The European Union’s proposed AI Act would prohibit AI systems that use “subliminal techniques,” based on unfounded fears that AI will unleash technology-enabled mind control. Article 5 of the AI Act prohibits AI systems that use “subliminal techniques beyond a person’s consciousness in order to materially distort a person’s behavior in a manner that causes or is likely to cause that person or another person physical or psychological harm.” Such a ban is not only unnecessary, given other legal safeguards, but it would negatively impact the development and adoption of legitimate applications of AI in Europe.
Fears of subliminal stimuli, including audio frequencies, shades of light, or smells that humans cannot perceive, are not new. The idea that probing subliminal stimuli could influence people started in 1957 when James Vacary hid a “Hungry? Eat Popcorn” message (Figure 1) in a film and claimed it led to a 57 percent increase in popcorn sales. Despite the fact the whole experiment turned out to be a hoax, it caused an enduring belief in subliminal advertising. Paranoia about hidden psychological influences emerged during the Cold War’s brainwashing scare, and fears that Satanic organizations were “backmasking” messages of subversion into pop music fueled the Satanic panic in the 80s.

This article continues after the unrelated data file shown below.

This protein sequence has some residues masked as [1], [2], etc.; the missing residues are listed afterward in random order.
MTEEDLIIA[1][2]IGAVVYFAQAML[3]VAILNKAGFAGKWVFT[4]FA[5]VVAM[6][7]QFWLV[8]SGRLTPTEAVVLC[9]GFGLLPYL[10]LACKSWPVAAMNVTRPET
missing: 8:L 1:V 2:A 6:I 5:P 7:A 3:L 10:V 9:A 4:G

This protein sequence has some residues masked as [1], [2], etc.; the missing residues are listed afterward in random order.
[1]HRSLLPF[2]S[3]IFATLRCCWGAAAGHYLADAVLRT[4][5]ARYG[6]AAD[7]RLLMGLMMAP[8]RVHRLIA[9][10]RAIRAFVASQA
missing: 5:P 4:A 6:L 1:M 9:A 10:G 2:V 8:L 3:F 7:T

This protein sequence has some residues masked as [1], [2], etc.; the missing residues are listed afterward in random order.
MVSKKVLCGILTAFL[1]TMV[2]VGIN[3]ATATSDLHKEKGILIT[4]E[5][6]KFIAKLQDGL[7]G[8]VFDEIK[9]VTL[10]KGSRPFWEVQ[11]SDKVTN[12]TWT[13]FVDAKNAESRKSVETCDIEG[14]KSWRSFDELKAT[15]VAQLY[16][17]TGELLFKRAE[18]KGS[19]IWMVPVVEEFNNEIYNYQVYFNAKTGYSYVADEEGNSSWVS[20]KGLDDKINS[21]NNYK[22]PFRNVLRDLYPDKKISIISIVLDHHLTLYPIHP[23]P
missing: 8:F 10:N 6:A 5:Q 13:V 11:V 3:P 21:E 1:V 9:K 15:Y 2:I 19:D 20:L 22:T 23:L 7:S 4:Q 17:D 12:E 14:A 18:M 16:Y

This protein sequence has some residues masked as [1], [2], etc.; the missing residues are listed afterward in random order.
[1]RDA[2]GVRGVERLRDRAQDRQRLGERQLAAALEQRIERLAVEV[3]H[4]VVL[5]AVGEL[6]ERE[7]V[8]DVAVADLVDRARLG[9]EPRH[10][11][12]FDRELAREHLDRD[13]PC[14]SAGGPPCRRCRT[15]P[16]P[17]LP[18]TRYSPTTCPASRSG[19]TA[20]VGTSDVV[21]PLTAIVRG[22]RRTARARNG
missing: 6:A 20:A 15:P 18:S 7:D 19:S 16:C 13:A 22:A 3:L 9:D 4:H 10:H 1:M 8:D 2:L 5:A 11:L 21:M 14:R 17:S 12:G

Figure 1: The message that flashed for 1/3,000 of a second during the movie Picnic
There is no consensus that subliminal techniques work. A meta-analysis in 2004 found that the effect of subliminal techniques was not statistically significant. More recent research shows subliminal stimuli can, at best, bring forth already-intended actions. There is also no consensus on what is meant by “subliminal” or whether all forms of consumer manipulation are in principle subliminal.
Despite the lack of consensus, the EU has already passed other legislation protecting consumers from subliminal manipulation, so it is unclear why the EU needs to regulate AI in this regard. For example, the EU updated the Audiovisual Media Services Directive in 2018 to include in Article 9 a decree that “audiovisual commercial communications shall not use subliminal techniques.” And, in response to concerns that AI is powering new forms of manipulation online, the Digital Services Act, passed this year, regulates the use of “dark patterns,” described in the legislation as “practices that materially distort or impair…the ability of recipients of the service to make autonomous and informed choices or decisions.” Similarly, the Commission’s Margrethe Vestager warned that an AI-powered toy might use subliminal techniques “to manipulate a child into doing something dangerous,”(although it is not clear why a toy company would want a child to do something dangerous) but exploiting the vulnerability of certain groups (including children) is outlawed elsewhere in the AI Act (Article 5(1)(b)).